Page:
Surfing on Crowds

A week or so ago Stephen Mihm had an interesting article in Boston Globe, Everyone’s a historian now: How the Internet – and you – will make history deeper, richer, and more accurate. Mihm concentrated on the effect of crowd sourcing on history as a research/archival practice, but I have been thinking about the positive contributions to pedagogy as well.

Google Earth – the application which allows you to fly around the world and find oddities – is a case in point. Historians would be delighted to know that Google Earth has an amazing array of communities dedicated to charting out time and event in space. For example, the battles and routes of Alexander the Great which includes his route, maps of cities and sites of battles. You can download the .kmz file (aka the Google Earth file) and open it up in your copy of Google Earth. Now you can fly like a bird alongside Alexander with notes and comments from the wikipedia, from the Google Earth community, from National Geographic and host of other sources. Surely, you can see the amazing opportunity that offers as an aid-in-teaching. Or, look at the Life of Muhammad which is incredibly detailed time and place map of the Prophet. Or, Paris in 1808. Or, footsteps of Buddha. You can find your own interest at the moderated History,Illustrated forum or the broader Educators forum. You can also simply search for keywords with .kmz extensions.

Going back to Mihm, these are more than collective applications of research or documentation; they allow us to present history in altogether new formats to our students. It grants a physicality to history that often has to struggle to be taken as “real” – separated as it is with time and distance from any typical classroom (yes, I wish I was teaching Civil War history in South Carolina or Muhammad b. Qasim in Thatta). This is not simply crowd-sourcing intelligence, it is re-illuminating our solo-sourced research with crowd-generated technology.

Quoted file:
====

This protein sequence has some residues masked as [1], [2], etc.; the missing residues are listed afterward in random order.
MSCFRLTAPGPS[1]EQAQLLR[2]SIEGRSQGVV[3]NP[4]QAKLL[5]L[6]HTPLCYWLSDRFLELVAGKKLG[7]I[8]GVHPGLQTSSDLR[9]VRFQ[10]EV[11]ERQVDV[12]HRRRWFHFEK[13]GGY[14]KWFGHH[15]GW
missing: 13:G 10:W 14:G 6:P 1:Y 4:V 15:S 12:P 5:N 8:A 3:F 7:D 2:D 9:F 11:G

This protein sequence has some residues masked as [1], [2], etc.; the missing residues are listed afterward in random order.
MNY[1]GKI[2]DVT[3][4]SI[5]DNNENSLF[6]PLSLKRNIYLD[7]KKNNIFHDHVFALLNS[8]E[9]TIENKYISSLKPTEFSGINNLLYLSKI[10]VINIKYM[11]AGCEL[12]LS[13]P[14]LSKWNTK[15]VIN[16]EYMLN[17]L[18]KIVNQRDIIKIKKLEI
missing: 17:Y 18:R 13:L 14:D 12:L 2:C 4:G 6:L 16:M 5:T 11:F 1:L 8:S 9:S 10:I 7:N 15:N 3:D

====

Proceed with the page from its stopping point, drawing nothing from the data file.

The recent news at Google I/O was that Google Earth is coming to the browser which opens up great possibilities of creating our own versions of digital archives that adhere to the geographical spaces.

Textual Commentary

One of my favorite activity in the archive was to work on the marginalia of the manuscript – mostly just trying to decipher but often thinking through the gloss it ‘added’ to the text.

Thinking about digital archives, I have been keenly aware that this ‘conversation on the margins’ must be incorporated into the text – along with layers, annotations etc – if we are to ever fully realize the promise of hypertext. [Basically think of having the Discussion and the History sections of any wikipedia entry remaining integral to the presentation of the text while adding commenting].

We can take, at least, one step forward on that project today: The Institute of the Book’s newly released Open Source Word Press theme, CommentPress 1.0. It allows one to display a text with the unique ability that interlocutors can discuss down to an individual paragraph. The genius of course is that in breaking the text up in such a manner, it makes the text far more legible and readable online.